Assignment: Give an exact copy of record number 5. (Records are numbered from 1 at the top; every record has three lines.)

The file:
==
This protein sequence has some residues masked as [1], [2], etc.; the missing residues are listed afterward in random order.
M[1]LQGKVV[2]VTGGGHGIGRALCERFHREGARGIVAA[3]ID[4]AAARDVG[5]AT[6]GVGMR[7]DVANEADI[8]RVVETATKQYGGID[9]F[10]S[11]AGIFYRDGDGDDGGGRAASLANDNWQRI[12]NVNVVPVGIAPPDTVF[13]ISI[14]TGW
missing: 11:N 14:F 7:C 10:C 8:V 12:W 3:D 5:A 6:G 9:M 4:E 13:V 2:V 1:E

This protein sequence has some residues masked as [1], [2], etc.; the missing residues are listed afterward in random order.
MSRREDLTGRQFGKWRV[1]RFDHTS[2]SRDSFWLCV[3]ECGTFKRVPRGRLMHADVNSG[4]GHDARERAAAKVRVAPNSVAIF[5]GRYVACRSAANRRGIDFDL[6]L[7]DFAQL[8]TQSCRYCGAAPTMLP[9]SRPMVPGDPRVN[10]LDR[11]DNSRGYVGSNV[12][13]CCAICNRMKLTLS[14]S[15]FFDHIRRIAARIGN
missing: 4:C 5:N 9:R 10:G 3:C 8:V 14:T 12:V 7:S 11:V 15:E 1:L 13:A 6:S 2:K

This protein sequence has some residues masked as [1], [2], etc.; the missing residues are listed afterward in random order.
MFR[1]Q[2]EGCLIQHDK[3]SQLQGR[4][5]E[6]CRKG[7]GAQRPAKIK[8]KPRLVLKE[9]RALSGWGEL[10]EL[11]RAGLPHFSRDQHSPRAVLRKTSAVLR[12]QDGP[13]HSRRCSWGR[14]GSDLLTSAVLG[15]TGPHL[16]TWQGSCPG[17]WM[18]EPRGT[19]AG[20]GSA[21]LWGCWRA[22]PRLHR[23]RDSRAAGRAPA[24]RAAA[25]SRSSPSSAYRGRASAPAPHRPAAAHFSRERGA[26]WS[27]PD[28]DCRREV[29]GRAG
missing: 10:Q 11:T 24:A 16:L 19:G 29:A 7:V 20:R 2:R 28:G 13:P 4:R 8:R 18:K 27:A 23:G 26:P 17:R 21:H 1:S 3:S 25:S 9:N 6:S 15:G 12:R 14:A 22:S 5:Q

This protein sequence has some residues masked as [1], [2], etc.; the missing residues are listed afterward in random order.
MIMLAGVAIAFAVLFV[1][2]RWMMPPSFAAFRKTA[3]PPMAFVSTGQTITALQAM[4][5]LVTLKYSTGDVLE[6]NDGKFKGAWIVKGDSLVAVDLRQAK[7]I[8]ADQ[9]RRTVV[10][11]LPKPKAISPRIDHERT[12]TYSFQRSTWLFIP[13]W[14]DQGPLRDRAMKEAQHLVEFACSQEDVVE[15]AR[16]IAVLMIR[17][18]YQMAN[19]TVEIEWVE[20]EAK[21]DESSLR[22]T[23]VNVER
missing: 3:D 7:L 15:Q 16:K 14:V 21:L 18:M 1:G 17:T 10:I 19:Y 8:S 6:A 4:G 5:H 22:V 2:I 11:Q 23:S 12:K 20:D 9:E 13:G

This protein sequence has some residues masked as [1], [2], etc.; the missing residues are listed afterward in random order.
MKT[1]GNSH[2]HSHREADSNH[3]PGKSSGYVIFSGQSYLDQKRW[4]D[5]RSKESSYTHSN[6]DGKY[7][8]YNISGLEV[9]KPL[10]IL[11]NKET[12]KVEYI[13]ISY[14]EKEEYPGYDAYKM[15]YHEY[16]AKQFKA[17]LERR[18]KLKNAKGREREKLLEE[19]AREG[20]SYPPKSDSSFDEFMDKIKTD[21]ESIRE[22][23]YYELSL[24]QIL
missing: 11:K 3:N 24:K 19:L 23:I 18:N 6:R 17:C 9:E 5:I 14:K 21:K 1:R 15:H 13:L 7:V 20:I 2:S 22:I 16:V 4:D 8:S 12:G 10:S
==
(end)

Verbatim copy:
This protein sequence has some residues masked as [1], [2], etc.; the missing residues are listed afterward in random order.
MKT[1]GNSH[2]HSHREADSNH[3]PGKSSGYVIFSGQSYLDQKRW[4]D[5]RSKESSYTHSN[6]DGKY[7][8]YNISGLEV[9]KPL[10]IL[11]NKET[12]KVEYI[13]ISY[14]EKEEYPGYDAYKM[15]YHEY[16]AKQFKA[17]LERR[18]KLKNAKGREREKLLEE[19]AREG[20]SYPPKSDSSFDEFMDKIKTD[21]ESIRE[22][23]YYELSL[24]QIL
missing: 11:K 3:N 24:K 19:L 23:I 18:N 6:R 17:C 9:E 5:I 14:K 21:K 1:R 15:H 13:L 7:V 20:I 2:S 22:I 16:V 4:D 8:S 12:G 10:S